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Addressing the fact President Obama met with rank-and-file Republican leaders Wednesday regarding dealing with ‘the sequester,’ a U.S. Congressman says he just hopes the president is serious about working with Republicans on eliminating the budget deficit, reducing the federal deficit and spurring the sluggish U.S. economy.
Republican U.S. Sen. Rob Portman said he was invited to attend the Wednesday dinner meeting with the president but he declined explaining he had a previous engagement to discuss ways to decrease the budget deficit with a Democratic colleague. Obama’s guest list included Republican Sens. John McCain, of Arizona, Lindsey Graham, of South Carolina, Pat Toomey, of Pennsylvania, Bob Corker, of Tennessee, Ron Johnson, of Wisconsin, Dan Coats, of Indiana, Tom Coburn, of Oklahoma, and Saxby Chambliss, of Georgia.
“I am hopeful this window of opportunity, which is really between now and the end of the summer when the debt limit is bound to come up again, can be taken advantage of because this is a critical opportunity and I think in some respects it is our last best chance before the president turns his attention more toward the 2014 election,” Portman told journalists Thursday during a media teleconference. “I am hopeful the Republicans and Democrats, alike, take up the president’s offer to sit down and see what we can agree on and try to resolve some of these underlying problems that we have yet to address.
“The president loves to talk about how much we have done, but the reality is the Congressional Budget Office told us 10 days ago our projection over the next 10 years is not only to add trillions of dollars in debt, but to end up with a debt that as a percent of our economy is over 100 percent if you use the gross debt and over 75 percent if you use the public debt,” he said. “That is viewed as perilous and dangerous, it is viewed as something that puts the United States in a dangerous position as these countries in southern Europe experienced where they had a financial crisis — it has a potential of creating a huge crisis for us.”
Portman said if Obama is serious about the annual federal deficit and the national debt it would mean he would have to be willing to cut the entitlement programs and to institute pro-growth tax reform.
The U.S. senator from Ohio has been meeting with Republicans and Democrats regarding alternatives to the sequester, which on March 1 initiated cuts totaling $85 billion in fiscal 2013 spending.
“I continue to believe there is an answer to the sequester and I have been working with Republicans and Democrats, alike, on the bigger question of dealing with the underlying problem of our unsustainable spending and specifically, the important but unsustainable programs such as Medicare, Medicaid and Social Security — they need to be part of this longer term solution,” Portman said. “We also need to deal with tax reform which would give the economy a needed shot in the arm. We need to both grow the economy and deal with the spending.”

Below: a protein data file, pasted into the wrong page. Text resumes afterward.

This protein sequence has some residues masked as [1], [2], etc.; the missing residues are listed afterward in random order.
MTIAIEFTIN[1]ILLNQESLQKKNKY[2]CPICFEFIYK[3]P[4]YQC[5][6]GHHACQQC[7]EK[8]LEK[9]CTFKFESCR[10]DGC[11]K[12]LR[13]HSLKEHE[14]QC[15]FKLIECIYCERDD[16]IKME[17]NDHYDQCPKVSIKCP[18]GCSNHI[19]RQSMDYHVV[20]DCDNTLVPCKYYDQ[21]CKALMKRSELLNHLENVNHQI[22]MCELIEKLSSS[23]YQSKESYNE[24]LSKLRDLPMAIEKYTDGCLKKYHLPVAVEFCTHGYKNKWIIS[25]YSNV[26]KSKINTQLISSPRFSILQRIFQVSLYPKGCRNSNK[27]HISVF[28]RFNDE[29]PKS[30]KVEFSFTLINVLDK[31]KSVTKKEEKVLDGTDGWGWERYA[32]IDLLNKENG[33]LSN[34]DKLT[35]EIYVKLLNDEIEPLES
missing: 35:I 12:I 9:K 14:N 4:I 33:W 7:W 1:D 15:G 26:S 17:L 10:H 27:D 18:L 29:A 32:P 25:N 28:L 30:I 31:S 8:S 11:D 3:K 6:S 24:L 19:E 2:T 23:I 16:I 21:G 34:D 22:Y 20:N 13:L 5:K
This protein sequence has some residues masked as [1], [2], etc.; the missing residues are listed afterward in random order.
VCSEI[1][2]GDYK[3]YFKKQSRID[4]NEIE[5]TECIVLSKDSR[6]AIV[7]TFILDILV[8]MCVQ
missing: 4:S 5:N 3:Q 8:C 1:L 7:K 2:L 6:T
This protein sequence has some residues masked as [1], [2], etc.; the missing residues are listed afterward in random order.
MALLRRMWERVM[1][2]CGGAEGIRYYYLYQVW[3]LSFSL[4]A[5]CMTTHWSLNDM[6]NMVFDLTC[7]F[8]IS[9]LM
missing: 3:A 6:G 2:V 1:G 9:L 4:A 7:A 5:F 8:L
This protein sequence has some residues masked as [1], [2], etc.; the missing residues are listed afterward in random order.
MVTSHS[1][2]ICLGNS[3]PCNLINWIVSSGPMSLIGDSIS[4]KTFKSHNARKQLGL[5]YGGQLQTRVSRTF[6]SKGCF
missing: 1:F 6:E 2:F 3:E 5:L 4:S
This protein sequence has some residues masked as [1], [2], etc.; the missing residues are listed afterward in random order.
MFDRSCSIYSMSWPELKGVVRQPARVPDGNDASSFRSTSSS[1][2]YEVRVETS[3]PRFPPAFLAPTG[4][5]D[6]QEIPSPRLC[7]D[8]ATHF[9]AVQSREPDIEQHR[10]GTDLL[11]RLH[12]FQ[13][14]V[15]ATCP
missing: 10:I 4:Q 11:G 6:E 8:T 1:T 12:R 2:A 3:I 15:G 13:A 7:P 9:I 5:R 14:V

Democratic U.S. Sen. Sherrod Brown also espouses a balanced approach of reducing the deficit and increasing taxes, noting using austerity programs alone, a tactic used in Greece, failed. Brown said everything is on the table and “we need to increase revenues and we have to make wise choices about where to cut.”
Portman explained the sequester cuts deals with a small part of the budget, a 17 percent share which is mainly defense spending. In the short term, he said he would like to provide the president with the flexibility to put the sequester cuts in place in a smarter way, and Congress needs to keep the savings through the sequester but also spare funding to needed programs and important area of the nation’s $3.55 trillion federal budget.
The sequester cuts are split between discretionary defense spending, such as weapons purchases and base operations (it does include military personnel), and discretionary and non-discretionary domestic programs, such as airport security and education and research grants.
According to a February report from the nonpartisan Congressional Budget Office, the sequester includes $42.7 billion in cuts to discretionary defense spending, $28.7 billion in non-defense discretionary cuts, $9.9 billion in Medicare cuts and $4 billion in other cuts.
Time magazine reported this morning that Portman is to meet with Obama on Monday along with Tennessee U.S. Sen. Bob Corker and Oklahoma U.S. Sen. Tom Coburn. On Thursday, he had lunch with Wisconsin U.S. Rep. Paul Ryan and Maryland U.S. Rep. Chris Van Hollen.
Ryan, who was 2012 presidential nominee Mitt Romney’s running mate, is known for his budget plans.
Prior to Wednesday night’s dinner meeting with 12 Republican U.S. senators, Obama warned Republicans about the impact of the sequester. He demanded Republicans replace the cuts with more targeted cuts and agree to additional tax hikes, but Republicans are refusing to raise taxes again after agreeing to hikes in December.